[JURIST] US District Judge Reggie Walton [official profile] ruled [opinion, PDF] Thursday against allowing the testimony of memory experts in the CIA leak trial [JURIST news archive] of former White House aide I. Lewis "Scooter" Libby [defense profile; JURIST news archive]. Libby, charged [text, PDF; JURIST report] last year with perjury and obstruction of justice, blames faulty memory for the false statements made to investigators regarding his conversations with members of the press about former CIA operative Valerie Plame [JURIST news archive]. Plames identity was revealed days after her husband, former Ambassador Joseph Wilson, criticized the Bush administration's pre-Iraq war intelligence. Libby sought to use memory experts [JURIST report] to show that he innocently mis-remembered facts, and did not intentionally misrepresent his knowledge of the leak.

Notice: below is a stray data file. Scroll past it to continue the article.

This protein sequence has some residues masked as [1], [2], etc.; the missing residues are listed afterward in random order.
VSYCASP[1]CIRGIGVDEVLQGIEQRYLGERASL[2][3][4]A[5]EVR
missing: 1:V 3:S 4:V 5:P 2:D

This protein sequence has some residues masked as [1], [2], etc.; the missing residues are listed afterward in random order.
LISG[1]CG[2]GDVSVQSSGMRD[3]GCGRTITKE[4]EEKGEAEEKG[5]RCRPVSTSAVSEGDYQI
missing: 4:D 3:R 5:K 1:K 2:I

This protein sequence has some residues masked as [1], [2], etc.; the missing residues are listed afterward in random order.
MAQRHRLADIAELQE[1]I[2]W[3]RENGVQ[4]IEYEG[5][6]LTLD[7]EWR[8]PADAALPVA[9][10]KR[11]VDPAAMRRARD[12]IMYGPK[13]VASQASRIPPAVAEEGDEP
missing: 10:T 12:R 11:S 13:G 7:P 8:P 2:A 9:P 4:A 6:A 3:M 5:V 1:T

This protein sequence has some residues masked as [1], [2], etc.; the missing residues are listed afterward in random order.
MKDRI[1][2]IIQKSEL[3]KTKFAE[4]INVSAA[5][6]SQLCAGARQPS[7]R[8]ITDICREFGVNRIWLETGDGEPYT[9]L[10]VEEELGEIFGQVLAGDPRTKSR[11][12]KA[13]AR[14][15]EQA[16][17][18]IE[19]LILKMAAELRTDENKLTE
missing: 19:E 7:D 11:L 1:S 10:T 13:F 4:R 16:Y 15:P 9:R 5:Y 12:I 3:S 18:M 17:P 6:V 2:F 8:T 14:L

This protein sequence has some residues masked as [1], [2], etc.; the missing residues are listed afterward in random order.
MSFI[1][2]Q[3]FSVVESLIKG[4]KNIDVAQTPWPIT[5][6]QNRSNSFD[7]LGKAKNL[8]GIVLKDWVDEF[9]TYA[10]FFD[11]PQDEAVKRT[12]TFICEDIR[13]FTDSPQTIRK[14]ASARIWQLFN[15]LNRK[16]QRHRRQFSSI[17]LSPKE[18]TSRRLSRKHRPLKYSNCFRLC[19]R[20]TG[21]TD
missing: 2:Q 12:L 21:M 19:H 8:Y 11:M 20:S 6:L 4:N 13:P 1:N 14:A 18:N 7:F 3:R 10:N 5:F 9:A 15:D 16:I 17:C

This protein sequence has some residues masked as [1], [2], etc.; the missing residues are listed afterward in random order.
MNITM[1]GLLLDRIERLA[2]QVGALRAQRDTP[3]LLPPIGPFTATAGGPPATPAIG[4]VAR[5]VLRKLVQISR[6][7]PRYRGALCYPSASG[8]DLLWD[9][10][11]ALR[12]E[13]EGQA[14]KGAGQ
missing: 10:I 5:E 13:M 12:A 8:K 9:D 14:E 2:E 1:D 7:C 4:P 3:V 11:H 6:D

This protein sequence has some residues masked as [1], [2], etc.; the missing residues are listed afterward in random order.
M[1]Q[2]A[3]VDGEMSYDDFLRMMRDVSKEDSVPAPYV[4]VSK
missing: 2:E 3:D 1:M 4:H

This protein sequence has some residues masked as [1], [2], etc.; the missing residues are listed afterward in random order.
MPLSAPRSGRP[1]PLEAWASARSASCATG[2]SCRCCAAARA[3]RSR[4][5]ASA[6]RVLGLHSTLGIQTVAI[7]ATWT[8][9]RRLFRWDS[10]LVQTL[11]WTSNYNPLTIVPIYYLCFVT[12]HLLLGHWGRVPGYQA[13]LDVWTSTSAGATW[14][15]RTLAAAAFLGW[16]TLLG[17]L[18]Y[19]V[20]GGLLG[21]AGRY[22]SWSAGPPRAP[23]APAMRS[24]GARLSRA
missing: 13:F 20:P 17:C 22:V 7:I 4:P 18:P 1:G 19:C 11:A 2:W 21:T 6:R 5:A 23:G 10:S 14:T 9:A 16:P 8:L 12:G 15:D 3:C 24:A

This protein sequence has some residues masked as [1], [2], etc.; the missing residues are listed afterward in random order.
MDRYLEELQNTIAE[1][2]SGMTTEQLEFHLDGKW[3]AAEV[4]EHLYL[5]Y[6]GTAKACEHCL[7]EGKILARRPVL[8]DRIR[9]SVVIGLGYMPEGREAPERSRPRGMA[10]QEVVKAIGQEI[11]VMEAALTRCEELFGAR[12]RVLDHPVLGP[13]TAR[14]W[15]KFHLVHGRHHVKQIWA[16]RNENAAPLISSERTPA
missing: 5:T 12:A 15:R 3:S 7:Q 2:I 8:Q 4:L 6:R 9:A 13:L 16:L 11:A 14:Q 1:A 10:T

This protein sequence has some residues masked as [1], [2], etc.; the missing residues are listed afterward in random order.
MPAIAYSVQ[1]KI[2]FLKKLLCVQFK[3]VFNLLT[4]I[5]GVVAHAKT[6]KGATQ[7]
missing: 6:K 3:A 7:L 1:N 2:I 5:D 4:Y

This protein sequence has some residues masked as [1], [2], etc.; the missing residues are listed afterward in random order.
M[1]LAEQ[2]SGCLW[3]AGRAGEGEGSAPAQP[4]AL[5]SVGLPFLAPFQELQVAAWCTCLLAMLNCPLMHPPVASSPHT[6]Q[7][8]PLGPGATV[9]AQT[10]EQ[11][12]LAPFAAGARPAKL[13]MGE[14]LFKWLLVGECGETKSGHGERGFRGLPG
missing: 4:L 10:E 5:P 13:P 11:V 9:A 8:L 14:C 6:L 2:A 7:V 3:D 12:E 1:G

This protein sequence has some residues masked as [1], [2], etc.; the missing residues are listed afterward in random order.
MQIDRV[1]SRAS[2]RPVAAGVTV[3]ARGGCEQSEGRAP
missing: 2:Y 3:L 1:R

Walton found that the defense failed to conclusively show that the memory testimony would be helpful to the jury, but instead could potentially mislead and confuse them. He said the theories on memory advanced by the defense were common sense, and that "the Court has no doubt that aided by the normal trial processes, and the assistance of very capable legal counsel, the jurors will have the ability to collectively draw upon their common-sense understanding of memory and render a fair and just verdict." Last week special prosecutor Patrick Fitzgerald [official website; JURIST news archive] grilled a psychologist called by the defense to convince Walton to allow the testimony, challenging the validity of memory research [JURIST report], and dissecting her work until she eventually admitted some errors and misstatements. AP has more.